wannabe hippie
what i watched last week

degrees of separation ... from the seattle mariners

The first person who paid me to write about baseball was John Benson, who was one of the first popular Rotisserie baseball "gurus." He put out two annual books, one an "A-Z" guide to baseball players, the other a more general view of the fantasy season. I was the "expert" on the Giants and their players. I contributed to several of his books in the 1990s. One specialty book was on the top 100 individual seasons of all time ... I wrote a chapter on Orlando Cepeda. Bill James had a chapter in that book, too, which made me feel famous for another fifteen minutes. Eventually, I moved to the Baseball Prospectus, but it was fun working with John in those years.

He had a lot of people working for him, many of them more knowledgeable than I was. One name rose to the top fairly quickly: Tony Blengino. His specialty was prospects, and he ended up writing his own annual books for Benson, called Future Stars. Blengino was also the co-editor of the "Top 100 Seasons" book, which some years later was updated (without my Cepeda essay, it must be admitted).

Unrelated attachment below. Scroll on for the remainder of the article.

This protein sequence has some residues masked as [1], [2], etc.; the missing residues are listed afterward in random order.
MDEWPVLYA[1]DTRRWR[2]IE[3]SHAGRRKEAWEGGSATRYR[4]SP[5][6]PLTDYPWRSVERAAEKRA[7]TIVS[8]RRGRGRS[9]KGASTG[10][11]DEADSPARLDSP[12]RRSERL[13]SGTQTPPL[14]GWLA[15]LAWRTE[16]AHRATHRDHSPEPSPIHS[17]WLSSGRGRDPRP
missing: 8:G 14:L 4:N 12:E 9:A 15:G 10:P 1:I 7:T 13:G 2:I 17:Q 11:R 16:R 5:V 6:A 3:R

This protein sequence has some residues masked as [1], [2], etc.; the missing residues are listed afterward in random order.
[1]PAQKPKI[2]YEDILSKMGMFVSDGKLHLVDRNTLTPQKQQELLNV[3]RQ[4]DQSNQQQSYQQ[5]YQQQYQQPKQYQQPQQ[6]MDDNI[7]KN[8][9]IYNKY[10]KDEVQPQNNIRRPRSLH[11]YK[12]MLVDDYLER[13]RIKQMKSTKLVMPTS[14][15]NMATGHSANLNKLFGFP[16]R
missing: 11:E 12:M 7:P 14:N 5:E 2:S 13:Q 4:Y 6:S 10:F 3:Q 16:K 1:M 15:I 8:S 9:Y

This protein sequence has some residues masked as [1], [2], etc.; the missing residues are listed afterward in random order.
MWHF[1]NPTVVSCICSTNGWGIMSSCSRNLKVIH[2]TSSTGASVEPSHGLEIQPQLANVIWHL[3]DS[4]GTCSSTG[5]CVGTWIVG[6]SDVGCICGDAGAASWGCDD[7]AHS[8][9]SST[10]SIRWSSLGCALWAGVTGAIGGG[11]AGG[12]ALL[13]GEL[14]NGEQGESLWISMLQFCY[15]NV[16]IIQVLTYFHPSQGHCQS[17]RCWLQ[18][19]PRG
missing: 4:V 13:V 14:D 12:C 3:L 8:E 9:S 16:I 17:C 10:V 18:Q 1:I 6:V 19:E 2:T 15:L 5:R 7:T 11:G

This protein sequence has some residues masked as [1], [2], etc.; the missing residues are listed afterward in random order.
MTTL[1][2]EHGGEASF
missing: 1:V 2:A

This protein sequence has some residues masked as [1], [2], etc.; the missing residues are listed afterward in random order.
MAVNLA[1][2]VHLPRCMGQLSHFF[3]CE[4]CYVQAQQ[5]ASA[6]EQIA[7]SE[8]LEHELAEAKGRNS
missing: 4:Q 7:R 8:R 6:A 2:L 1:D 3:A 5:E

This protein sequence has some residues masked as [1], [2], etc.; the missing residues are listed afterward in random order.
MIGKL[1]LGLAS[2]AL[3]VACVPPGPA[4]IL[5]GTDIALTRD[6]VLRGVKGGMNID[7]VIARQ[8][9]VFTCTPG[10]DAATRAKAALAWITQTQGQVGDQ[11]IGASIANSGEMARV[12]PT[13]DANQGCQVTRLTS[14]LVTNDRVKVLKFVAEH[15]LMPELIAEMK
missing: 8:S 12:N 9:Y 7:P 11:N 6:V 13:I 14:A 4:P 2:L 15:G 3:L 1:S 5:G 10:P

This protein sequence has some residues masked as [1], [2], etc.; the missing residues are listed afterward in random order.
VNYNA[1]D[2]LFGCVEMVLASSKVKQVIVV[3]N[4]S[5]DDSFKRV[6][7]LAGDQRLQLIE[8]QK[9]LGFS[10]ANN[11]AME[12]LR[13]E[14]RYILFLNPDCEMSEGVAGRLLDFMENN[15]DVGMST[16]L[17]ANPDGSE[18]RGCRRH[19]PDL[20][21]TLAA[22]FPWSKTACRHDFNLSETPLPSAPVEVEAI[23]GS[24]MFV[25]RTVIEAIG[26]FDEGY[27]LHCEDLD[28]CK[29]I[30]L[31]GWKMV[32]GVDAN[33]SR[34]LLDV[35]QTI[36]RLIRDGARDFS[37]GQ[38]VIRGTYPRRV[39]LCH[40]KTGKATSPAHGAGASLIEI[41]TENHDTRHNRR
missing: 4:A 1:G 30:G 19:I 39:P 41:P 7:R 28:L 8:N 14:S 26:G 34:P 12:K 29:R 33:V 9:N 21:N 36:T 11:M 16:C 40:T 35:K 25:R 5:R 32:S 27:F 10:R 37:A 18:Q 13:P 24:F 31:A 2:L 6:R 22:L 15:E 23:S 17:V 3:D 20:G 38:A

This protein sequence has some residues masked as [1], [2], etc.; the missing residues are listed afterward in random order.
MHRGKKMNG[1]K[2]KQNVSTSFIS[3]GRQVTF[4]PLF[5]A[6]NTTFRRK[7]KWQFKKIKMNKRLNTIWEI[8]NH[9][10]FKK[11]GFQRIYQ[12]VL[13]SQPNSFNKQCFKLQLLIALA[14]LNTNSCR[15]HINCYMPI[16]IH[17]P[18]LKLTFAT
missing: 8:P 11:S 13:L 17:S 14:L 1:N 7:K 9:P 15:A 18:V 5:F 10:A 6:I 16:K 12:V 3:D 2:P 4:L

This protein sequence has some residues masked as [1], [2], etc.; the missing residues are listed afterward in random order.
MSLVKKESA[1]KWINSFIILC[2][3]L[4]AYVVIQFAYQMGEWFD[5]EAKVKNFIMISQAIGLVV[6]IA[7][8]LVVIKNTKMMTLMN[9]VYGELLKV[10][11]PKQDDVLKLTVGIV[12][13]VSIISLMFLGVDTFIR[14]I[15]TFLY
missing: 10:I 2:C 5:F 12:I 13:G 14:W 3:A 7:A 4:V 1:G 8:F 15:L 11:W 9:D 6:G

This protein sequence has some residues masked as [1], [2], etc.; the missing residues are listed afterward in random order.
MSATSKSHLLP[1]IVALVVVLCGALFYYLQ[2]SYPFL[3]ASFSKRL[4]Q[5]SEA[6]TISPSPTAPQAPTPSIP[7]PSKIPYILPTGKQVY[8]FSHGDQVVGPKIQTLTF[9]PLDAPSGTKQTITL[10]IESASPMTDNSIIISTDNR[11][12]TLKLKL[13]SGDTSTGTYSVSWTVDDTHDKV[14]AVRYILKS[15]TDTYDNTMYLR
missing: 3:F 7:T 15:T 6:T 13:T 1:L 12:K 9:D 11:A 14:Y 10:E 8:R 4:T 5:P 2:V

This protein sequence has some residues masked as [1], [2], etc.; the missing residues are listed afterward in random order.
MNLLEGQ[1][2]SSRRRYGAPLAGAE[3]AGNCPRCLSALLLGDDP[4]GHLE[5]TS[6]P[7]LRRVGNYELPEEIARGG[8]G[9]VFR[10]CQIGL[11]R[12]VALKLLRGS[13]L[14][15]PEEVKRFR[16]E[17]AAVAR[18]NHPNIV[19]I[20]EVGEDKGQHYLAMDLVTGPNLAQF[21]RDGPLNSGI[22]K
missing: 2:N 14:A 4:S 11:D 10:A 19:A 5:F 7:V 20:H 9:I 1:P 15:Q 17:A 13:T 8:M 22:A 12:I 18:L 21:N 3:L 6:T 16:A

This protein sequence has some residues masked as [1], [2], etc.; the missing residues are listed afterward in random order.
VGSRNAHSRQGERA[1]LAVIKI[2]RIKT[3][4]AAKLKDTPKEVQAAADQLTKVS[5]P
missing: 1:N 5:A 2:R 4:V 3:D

Today's Baseball Prospectus web site has an interview with Tony Blengino, who has been named a special assistant to the general manager of the Seattle Mariners baseball team. (The interview is part of their subscription-only pages ... I'm biased, but the subscription is well worth it for any and all baseball fans.) Who knew that one day, I'd have a marginal connection to the Mariners? Since the same day, my old friend Annalee Newitz has a piece in the Washington Post, I confess that I feel like a real-life Rosencrantz or Guildenstern!



Coolness. I used to go to Mariners games back in the days of the Kingdome, and I know you through Bruce, hence, I am connected too. You know why there is no major league team in Fresno? Cause then the people in San Francisco would want one, too.

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